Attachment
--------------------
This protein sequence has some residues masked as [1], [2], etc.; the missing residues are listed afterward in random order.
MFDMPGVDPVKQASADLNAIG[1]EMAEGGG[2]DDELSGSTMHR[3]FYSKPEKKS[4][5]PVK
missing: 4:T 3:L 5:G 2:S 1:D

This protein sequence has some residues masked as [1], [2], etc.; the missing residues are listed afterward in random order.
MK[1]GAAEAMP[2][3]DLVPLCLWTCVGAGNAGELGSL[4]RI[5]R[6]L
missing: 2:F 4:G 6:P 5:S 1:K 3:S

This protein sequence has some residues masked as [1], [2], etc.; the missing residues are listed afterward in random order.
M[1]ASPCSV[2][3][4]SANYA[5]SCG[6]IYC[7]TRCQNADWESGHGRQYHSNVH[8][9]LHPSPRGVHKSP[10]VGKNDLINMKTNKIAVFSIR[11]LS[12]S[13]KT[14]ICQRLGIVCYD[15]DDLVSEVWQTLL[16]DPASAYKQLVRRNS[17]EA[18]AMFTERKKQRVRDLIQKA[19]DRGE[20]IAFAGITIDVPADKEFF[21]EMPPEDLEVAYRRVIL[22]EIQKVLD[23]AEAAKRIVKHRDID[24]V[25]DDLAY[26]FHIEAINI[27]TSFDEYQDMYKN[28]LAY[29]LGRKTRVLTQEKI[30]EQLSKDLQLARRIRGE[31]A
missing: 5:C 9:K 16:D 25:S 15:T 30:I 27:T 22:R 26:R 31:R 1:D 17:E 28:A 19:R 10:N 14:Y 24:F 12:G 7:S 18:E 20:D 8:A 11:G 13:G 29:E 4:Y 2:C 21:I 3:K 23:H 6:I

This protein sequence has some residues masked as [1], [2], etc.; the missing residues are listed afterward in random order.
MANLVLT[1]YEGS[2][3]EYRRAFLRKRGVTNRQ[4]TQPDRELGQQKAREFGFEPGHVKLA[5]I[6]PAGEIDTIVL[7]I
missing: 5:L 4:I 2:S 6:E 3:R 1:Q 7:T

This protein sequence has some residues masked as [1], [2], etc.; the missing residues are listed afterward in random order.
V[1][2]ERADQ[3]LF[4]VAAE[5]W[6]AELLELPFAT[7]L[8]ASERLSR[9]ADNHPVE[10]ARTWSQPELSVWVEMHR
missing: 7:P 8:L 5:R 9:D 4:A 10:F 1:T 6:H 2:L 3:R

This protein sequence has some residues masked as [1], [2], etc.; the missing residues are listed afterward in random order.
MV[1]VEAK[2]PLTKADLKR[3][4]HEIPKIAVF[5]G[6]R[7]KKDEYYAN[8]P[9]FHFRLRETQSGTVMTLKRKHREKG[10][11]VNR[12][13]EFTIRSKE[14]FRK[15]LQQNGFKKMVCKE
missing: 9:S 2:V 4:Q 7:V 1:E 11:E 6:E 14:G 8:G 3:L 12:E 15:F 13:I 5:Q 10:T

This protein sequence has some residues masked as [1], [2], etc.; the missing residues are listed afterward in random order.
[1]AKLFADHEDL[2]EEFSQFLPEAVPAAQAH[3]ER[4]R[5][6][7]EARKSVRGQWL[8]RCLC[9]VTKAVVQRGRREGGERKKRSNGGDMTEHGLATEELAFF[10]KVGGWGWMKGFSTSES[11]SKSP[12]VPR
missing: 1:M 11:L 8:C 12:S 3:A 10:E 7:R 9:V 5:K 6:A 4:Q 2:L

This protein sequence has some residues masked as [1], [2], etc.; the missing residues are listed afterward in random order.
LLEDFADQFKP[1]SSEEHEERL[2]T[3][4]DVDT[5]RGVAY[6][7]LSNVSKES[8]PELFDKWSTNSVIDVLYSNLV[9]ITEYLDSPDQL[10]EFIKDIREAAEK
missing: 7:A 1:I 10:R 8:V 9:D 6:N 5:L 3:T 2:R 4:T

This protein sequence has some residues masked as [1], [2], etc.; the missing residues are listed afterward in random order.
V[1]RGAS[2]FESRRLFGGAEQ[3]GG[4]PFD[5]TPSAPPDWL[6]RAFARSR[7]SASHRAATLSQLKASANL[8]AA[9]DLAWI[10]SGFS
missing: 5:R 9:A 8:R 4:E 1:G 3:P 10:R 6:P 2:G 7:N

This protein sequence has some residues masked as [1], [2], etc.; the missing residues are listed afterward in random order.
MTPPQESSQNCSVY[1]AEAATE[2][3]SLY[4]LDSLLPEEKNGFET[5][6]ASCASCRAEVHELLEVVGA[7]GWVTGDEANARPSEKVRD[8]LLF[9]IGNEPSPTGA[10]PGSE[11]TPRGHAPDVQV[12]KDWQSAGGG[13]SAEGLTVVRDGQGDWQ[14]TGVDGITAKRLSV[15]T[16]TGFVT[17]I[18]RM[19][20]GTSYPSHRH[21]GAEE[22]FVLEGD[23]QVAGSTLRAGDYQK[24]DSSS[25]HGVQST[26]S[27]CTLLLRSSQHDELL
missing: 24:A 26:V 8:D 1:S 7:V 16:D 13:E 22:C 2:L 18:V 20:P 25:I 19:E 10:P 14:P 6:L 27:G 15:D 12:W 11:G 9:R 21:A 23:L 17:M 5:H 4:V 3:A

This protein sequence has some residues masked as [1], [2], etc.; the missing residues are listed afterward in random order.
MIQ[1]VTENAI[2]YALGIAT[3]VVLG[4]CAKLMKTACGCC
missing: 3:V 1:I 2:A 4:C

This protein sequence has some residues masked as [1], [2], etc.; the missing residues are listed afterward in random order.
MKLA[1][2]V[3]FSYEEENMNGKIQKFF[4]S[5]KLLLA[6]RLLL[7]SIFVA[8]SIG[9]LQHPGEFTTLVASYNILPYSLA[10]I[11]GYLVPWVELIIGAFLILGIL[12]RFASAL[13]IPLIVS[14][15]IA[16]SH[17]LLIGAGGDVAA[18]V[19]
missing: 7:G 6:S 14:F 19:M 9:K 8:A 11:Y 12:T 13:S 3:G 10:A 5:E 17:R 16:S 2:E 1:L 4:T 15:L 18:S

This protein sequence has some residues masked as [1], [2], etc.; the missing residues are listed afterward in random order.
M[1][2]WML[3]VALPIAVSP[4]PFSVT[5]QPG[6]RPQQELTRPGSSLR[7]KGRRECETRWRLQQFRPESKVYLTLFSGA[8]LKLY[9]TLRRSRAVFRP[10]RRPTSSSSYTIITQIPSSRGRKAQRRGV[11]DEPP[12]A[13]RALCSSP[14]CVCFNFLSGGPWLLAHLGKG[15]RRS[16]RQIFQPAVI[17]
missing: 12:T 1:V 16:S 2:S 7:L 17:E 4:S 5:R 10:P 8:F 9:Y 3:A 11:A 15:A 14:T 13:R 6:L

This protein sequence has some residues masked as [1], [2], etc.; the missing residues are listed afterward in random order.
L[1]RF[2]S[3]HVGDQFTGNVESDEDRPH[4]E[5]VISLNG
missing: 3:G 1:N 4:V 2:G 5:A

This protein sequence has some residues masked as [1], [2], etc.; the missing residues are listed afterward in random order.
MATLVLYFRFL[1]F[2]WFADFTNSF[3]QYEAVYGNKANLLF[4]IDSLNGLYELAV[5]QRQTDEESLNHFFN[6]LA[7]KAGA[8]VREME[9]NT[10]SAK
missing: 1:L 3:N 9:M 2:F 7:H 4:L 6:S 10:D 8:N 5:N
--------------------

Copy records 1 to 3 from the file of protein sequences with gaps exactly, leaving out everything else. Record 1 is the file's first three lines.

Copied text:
This protein sequence has some residues masked as [1], [2], etc.; the missing residues are listed afterward in random order.
MFDMPGVDPVKQASADLNAIG[1]EMAEGGG[2]DDELSGSTMHR[3]FYSKPEKKS[4][5]PVK
missing: 4:T 3:L 5:G 2:S 1:D

This protein sequence has some residues masked as [1], [2], etc.; the missing residues are listed afterward in random order.
MK[1]GAAEAMP[2][3]DLVPLCLWTCVGAGNAGELGSL[4]RI[5]R[6]L
missing: 2:F 4:G 6:P 5:S 1:K 3:S

This protein sequence has some residues masked as [1], [2], etc.; the missing residues are listed afterward in random order.
M[1]ASPCSV[2][3][4]SANYA[5]SCG[6]IYC[7]TRCQNADWESGHGRQYHSNVH[8][9]LHPSPRGVHKSP[10]VGKNDLINMKTNKIAVFSIR[11]LS[12]S[13]KT[14]ICQRLGIVCYD[15]DDLVSEVWQTLL[16]DPASAYKQLVRRNS[17]EA[18]AMFTERKKQRVRDLIQKA[19]DRGE[20]IAFAGITIDVPADKEFF[21]EMPPEDLEVAYRRVIL[22]EIQKVLD[23]AEAAKRIVKHRDID[24]V[25]DDLAY[26]FHIEAINI[27]TSFDEYQDMYKN[28]LAY[29]LGRKTRVLTQEKI[30]EQLSKDLQLARRIRGE[31]A
missing: 5:C 9:K 16:D 25:S 15:T 30:I 27:T 22:R 26:R 31:R 1:D 17:E 28:A 19:R 10:N 14:Y 24:F 12:G 7:S 18:E 20:D 8:A 11:G 13:G 29:E 4:Y 2:C 21:I 3:K 23:H 6:I